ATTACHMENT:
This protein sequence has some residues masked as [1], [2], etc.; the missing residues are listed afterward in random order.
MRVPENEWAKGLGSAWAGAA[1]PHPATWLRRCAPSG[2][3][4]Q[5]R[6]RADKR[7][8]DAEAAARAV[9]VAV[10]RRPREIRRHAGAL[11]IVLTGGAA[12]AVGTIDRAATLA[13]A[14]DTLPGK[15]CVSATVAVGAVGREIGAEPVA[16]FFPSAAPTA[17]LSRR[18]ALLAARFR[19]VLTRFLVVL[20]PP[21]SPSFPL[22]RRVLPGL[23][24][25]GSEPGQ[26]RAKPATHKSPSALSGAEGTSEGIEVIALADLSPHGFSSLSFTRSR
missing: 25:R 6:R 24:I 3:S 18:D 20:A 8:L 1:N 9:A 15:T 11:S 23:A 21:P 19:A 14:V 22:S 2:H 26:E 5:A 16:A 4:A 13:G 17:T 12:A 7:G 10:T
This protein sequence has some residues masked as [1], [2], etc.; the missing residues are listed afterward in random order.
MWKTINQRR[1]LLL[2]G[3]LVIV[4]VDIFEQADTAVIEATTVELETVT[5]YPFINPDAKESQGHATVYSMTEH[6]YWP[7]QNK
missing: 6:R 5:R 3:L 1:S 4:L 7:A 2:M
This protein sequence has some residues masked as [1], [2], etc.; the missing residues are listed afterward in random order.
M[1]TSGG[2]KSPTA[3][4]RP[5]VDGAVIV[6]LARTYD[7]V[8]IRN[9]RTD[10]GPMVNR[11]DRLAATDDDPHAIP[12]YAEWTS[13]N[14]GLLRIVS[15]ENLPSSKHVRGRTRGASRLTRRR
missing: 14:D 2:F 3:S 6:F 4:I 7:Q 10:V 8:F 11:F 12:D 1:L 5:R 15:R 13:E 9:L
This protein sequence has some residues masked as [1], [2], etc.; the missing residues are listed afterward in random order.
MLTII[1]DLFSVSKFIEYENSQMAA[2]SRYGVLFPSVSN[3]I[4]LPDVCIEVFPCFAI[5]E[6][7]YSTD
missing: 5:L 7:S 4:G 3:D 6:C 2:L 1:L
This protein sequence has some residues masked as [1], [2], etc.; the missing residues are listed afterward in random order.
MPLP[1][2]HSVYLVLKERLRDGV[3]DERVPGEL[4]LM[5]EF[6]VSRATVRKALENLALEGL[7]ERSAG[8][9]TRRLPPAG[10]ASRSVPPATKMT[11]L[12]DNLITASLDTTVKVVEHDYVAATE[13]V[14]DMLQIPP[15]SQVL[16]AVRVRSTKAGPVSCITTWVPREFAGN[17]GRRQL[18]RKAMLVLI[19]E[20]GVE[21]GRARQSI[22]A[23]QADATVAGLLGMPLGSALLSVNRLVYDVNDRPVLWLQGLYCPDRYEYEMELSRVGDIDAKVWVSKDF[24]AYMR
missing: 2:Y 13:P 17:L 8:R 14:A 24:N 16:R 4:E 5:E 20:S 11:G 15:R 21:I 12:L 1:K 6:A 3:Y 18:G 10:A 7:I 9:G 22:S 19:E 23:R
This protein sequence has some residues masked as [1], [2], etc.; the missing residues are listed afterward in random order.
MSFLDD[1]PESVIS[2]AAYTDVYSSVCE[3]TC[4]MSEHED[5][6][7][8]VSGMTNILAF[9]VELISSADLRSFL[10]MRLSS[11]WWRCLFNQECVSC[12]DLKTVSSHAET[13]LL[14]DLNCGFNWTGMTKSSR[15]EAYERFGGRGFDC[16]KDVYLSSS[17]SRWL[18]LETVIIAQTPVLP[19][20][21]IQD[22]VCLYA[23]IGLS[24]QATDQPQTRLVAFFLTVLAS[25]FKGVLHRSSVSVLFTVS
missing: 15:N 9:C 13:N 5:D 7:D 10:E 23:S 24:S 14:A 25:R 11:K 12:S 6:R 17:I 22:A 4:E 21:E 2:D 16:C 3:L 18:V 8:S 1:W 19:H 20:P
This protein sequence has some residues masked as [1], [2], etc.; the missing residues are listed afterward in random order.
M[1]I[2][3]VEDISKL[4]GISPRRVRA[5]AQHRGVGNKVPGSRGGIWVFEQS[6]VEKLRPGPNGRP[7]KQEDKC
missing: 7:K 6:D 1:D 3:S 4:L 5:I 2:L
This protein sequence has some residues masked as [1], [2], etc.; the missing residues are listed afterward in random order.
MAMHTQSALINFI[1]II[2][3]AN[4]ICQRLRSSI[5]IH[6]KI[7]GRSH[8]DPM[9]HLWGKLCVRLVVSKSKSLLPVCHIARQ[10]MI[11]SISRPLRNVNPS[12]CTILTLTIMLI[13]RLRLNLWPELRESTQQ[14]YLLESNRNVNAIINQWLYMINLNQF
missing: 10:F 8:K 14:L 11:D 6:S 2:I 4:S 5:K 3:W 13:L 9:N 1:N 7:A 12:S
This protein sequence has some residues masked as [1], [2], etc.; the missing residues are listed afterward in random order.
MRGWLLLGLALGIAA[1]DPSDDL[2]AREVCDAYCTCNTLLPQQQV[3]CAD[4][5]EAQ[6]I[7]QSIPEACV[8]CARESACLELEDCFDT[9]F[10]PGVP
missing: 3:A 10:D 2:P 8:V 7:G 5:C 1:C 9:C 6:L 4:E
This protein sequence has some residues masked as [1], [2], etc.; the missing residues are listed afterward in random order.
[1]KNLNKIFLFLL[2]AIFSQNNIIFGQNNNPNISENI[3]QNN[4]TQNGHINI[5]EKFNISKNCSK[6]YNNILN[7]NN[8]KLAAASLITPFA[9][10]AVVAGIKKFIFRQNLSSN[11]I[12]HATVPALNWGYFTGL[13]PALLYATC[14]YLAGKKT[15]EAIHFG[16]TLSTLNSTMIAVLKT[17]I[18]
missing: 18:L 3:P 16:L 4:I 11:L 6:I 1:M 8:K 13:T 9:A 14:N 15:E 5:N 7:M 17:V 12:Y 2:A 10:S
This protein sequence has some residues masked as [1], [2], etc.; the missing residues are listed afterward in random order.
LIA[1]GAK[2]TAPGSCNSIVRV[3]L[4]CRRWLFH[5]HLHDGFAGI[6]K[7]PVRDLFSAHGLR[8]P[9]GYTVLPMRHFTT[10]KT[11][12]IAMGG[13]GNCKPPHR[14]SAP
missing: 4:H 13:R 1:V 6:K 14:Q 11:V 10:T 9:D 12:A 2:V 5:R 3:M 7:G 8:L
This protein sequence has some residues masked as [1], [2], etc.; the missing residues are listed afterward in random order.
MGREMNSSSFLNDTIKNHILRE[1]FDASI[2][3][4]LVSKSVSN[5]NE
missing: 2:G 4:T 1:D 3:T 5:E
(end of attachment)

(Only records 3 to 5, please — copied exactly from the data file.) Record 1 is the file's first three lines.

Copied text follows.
This protein sequence has some residues masked as [1], [2], etc.; the missing residues are listed afterward in random order.
M[1]TSGG[2]KSPTA[3][4]RP[5]VDGAVIV[6]LARTYD[7]V[8]IRN[9]RTD[10]GPMVNR[11]DRLAATDDDPHAIP[12]YAEWTS[13]N[14]GLLRIVS[15]ENLPSSKHVRGRTRGASRLTRRR
missing: 14:D 2:F 3:S 6:F 4:I 7:Q 10:V 8:F 11:F 12:D 1:L 5:R 15:R 13:E 9:L
This protein sequence has some residues masked as [1], [2], etc.; the missing residues are listed afterward in random order.
MLTII[1]DLFSVSKFIEYENSQMAA[2]SRYGVLFPSVSN[3]I[4]LPDVCIEVFPCFAI[5]E[6][7]YSTD
missing: 5:L 7:S 4:G 3:D 6:C 2:L 1:L
This protein sequence has some residues masked as [1], [2], etc.; the missing residues are listed afterward in random order.
MPLP[1][2]HSVYLVLKERLRDGV[3]DERVPGEL[4]LM[5]EF[6]VSRATVRKALENLALEGL[7]ERSAG[8][9]TRRLPPAG[10]ASRSVPPATKMT[11]L[12]DNLITASLDTTVKVVEHDYVAATE[13]V[14]DMLQIPP[15]SQVL[16]AVRVRSTKAGPVSCITTWVPREFAGN[17]GRRQL[18]RKAMLVLI[19]E[20]GVE[21]GRARQSI[22]A[23]QADATVAGLLGMPLGSALLSVNRLVYDVNDRPVLWLQGLYCPDRYEYEMELSRVGDIDAKVWVSKDF[24]AYMR
missing: 2:Y 13:P 17:L 8:R 14:A 24:N 16:R 4:E 5:E 20:S 11:G 15:R 21:I 12:L 1:K 6:A 3:Y 18:G 10:A 7:I 9:G 22:S 19:E 23:R